The loser? “It's really getting dicey out there for grocery operators,” says Haddigan, who also owns a CVS. “They're getting attacked from all sides. A few years ago the gold standard in retail was food-anchored shopping centers. The luster is gone because there is so much pressure for groceries. Walgreens and CVS have positioned themselves so well that they've taken a bite out of the grocery dollar as well.”
Research by Dan Fasulo, director of market analysis at Real Capital Analytics, shows that the sales volume of shopping centers containing at least one of the top seven drug stores has grown to more than $3 billion in 2005 from $482 million in 2002. On the other hand, Willard Bishop Consulting estimates that traditional grocery stores percentage of overall food sales will decline to 46.3 percent by 2009 from 52 percent in 2004.
For the real estate investor
Analysts are sanguine about the sectors' top two. In April 2006, CVS had 10 buy ratings, six hold and zero sell ratings. Walgreens had 13 buys, four holds, and zero sell ratings. Not much room for doubt. With such solid numbers, prices are high and cap rates relatively low. “With CVS and Walgreens, they're in a league of their own,” says Haddigan.
“These things are very stable since the leases are typically 20 years with four- or five-year options,” says Haddigan. So even if you have a tremendous amount of volatility over the next cycle, the leases are so long that for investors, they're not going anywhere.”
The Boulder Group's extensive 2005 research on the net lease drugstore market shows just how popular the big drug chains have become with real estate investors, calling them “the main staple of 1031 transactions in the net leased market.” Walgreens, CVS and Rite Aid make up 99.5 percent of available drugstores with an average purchase price of $4.3 million and a 7.0 percent average cap rate. Average cost per square foot was $326 in 2005, nearly $100 higher than the overall retail sector of the national net lease market.
Currently, Walgreens leases 80 percent of its stores. According to Lyle Darnell, vice president of development for the Southeast at Edens & Avant, “CVS is doing a lot of self-development, taking ownership of real estate, bundling it up and selling it especially with smaller markets.”
Locking out competition
So how easy is it to penetrate a developed market? U.K.-based giant Tesco is trying to crack the U.S. convenience store market, starting in California with a $453 million effort. With no brand recognition and a very competitive grocery market, prospects are up in the air — although Tesco holds its own against Wal-Mart in the U.K. MacKenzie says Tesco will be looking for the premium corner locations that the drugstores and supercenters haven't already landed. “In any big city with high traffic, there are only a few prime corners and once they're gone, they're gone,” she says. “These things usually have 20 year leases, so if you get in early, you can build things up and shut people out.”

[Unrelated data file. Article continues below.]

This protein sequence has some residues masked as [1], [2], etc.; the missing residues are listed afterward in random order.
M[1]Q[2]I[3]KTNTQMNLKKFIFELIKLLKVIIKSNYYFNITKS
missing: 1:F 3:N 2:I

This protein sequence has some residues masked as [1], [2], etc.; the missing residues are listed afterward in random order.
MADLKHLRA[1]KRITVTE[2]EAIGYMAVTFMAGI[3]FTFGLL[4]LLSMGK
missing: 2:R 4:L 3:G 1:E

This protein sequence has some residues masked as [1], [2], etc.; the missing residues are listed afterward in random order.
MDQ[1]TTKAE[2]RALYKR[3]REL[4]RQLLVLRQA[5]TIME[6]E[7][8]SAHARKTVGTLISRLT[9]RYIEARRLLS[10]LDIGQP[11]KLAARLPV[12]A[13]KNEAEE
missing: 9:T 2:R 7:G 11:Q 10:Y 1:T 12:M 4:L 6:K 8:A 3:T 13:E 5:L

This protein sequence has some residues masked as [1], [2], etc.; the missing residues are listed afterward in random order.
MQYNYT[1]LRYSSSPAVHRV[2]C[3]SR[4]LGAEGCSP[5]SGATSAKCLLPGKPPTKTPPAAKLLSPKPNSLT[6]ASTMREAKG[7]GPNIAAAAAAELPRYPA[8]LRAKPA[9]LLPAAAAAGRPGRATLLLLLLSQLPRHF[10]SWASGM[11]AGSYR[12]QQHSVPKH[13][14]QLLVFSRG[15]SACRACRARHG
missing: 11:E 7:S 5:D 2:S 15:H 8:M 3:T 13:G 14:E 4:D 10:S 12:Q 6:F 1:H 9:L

“I could certainly see the Rite Aids of the world being swallowed up,” says Walter. Indeed, given Rite Aid's difficulty financing stand-alone and corner locations, will they eventually say “uncle” and sell? And would acquisition of their stores really benefit Walgreens or CVS, or even Tesco?
Too much, too fast?
Eugene Fram, a professor at the Rochester Institute of Technology, estimates 20 square feet of retail exists for every American, up from 5 square feet in the 1970s. Is there too much retail out there to sustain this level of expansion? Can Walgreens continue its streak of 15-percent yearly sales growth?
“It seems like there are many open markets to get into without chains cannibalizing their own stores,” says Darnell. “I don't see them beating each other to death.”
Jay Bastian, senior vice president of acquisitions at Commercial Net Lease Realty, agrees. “They know that moving across the street from a competitor in a good market gives them a good volume store.”
And many of CVS's “new” stores are actually Eckerds, Oscos and Sav-On stores acquired in recent deals, with a new sign slapped on the store front. What looks like potential over expansion is, in reality, a mix of consolidation, new store construction and retail Darwinism.
So the meek continue to suffer. The drugstore sector seems bound to end up like book store retail, where two behemoths, Barnes & Noble and Borders, dominate the landscape. “When you look at any retail,” says MacKenzie of Sperry Van Ness, “it always seems to be the first and second players who survive and the rest just morph into something else or disappear.”
|S.Q. Ft. (Ths)||0||0||0||126||126||77||52||23||0||0||404|
|S.Q. Ft. (Ths)||0||0||0||0||0||0||11||30||0||13||54|
|S.Q. Ft. (Ths)||0||75||209||300||86||28||0||0||31||68||797|
|S.Q. Ft. (Ths)||0||155||51||24||0||43||58||14||36||18||399|
|S.Q. Ft. (Ths)||0||130||121||242||190||92||88||0||0||30||893|
|S.Q. Ft. (Ths)||15||130||296||469||175||220||241||41||146||75||1808|
|Sources: Marcus & Millichap Research Services, Dodge|
Plan D Is Plan C — For Consolidation
The Bush administration's senior drug plan leaves seniors — and mom-and-pops — scramblind.
To many mom-and-pop pharmacies, the administration's Plan D stands for death.
With Walgreens already acquiring about 200 mom-and-pop operations every year, the rate could accelerate rapidly because the controversial and confusing senior drug plan, Medicare Part D, is leaving smaller drugstores languishing in the lurch.
It can take months to get private-plan reimbursements, and while large chains can afford the delay, the financial strain on independents can be fatal.
The new prescription drug plan went into effect Jan. 1, largely to allay concerns that prescription drug costs were becoming unaffordable. The plan calls for the 43 million eligible seniors to choose from more than 40 private insurance plans. Pharmacies theoretically fill recipients prescriptions and receive payment from insurance plans, which are then reimbursed by Medicare. However, most descriptions of Plan D implementation include the word “disaster”.
“With all the delays in getting approvals, the bigger stores were just giving out prescriptions based on customer service issues,” says Sperry Van Ness's Gwen MacKenzie. “But some of the small independents could have really been crippled. It's difficult imagining them surviving.”